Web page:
posted by CAA — Sep 18, 2014
Richard Edwards is professor emeritus of the history of Chinese art at the University of Michigan in Ann Arbor.
My recollections of John M. Rosenfield, one of the preeminent historians and curators of Asian Art who taught for decades at Harvard University, are vivid and convey my sense of loss upon learning of his death, on December 16, 2013, at the age of 89. We shared the same “vibrations” as we passed through the life of our careers, hopefully to our mutual profit but certainly to mine. His book on Chōgen’s wooden portraiture is beside me as I write these words.
Rosenfield was a consistently energetic force in our field from the time we were in graduate school together. Our view of the Far East was nurtured during the 1950s in the musty yet friendly basement environment of Harvard’s Rubell Library, where the books on Asian art were kept, under the guiding hand of Benjamin Rowland.
John had an extraordinary sense of personal relations. We will never forget how closely related he was to this personal approach. He was not just a professional. He was a great man because he was a warm-hearted person, one whom you could always meet on a personal level, a quality seldom found in those too wrapped up in their professional duties and accomplishments.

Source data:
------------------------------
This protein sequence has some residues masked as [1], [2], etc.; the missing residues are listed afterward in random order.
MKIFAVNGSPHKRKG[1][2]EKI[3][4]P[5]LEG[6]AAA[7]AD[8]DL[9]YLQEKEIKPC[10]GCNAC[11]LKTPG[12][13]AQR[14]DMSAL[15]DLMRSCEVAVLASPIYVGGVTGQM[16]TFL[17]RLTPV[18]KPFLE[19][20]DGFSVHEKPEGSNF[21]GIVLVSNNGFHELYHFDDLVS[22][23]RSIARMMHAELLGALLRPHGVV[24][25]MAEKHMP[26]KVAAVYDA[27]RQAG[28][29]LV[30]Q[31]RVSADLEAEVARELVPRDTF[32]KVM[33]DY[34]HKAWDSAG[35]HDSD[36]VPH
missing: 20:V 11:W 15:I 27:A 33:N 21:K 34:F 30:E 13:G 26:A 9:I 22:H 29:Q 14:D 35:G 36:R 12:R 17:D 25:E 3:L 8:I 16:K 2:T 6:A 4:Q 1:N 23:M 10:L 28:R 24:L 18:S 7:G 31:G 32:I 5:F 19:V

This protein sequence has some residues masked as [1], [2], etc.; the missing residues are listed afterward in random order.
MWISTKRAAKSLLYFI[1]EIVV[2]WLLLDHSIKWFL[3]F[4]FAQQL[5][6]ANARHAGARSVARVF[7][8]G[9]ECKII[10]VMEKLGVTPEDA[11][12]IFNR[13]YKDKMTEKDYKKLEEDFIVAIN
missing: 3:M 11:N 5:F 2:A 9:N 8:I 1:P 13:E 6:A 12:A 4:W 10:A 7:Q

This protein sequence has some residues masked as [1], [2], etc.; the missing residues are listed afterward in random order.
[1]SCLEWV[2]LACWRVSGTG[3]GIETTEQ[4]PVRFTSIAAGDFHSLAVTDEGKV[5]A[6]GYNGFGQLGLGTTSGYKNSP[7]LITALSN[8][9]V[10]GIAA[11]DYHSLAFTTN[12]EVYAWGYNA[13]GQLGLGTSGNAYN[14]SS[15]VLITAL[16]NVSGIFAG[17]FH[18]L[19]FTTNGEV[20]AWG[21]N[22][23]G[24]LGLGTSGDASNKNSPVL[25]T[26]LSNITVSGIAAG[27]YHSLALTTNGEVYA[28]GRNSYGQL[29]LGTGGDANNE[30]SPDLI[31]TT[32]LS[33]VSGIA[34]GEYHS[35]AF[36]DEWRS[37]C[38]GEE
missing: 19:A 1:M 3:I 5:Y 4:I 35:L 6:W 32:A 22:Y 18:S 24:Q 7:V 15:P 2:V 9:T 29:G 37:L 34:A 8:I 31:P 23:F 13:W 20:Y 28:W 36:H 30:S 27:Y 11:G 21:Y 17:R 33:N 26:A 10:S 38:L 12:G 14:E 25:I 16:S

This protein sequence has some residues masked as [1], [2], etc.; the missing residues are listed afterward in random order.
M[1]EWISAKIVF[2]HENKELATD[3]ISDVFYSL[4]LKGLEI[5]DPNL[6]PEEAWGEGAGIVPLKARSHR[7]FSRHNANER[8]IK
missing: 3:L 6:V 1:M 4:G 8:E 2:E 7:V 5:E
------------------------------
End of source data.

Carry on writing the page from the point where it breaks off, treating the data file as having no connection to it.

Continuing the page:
It goes without saying we shared an interest in the world of art, but in addition his memory is warmly related to activities of our whole family. Along with his intellectual skill, this made him a great man to us. We lived in the same rented house serially, at Teramachi Imadegawa-angaru Junenji-mai in Kyoto, not far from the Imperial Palace grounds, in 1958–59. Later the Rosenfields lived there in 1964, and we took up occupancy again in the summer of 1964 after their departure.
John reached out to my children and family, who remember how welcoming he and his wife Ella were when we stopped over in Los Angeles and stayed with them on our way to the Far East. He was especially helpful to my daughter, Joan, a college sophomore at the time (1968/69), who was apartment hunting in Boston having found a summer job there. She did not meet with immediate success, and as John drove her to various locations he reassured her that the “Perfect Pumpkin is somewhere,” instilling hope that the ideal apartment was just around the corner. If one is willing to share family matters with a friend, it isa clear indication of resilience in dealing with the inevitable problems of living.
His kindness to our family was an emanation of warmth from his own with Ella and his two children, Sarah and Paul Thomas. My lateness in expressing my thoughts in no way diminishes the shock and bereavement felt at having to relinquish such a constant friend and insightful scholar so superior in humanity. Would that he were still working among us.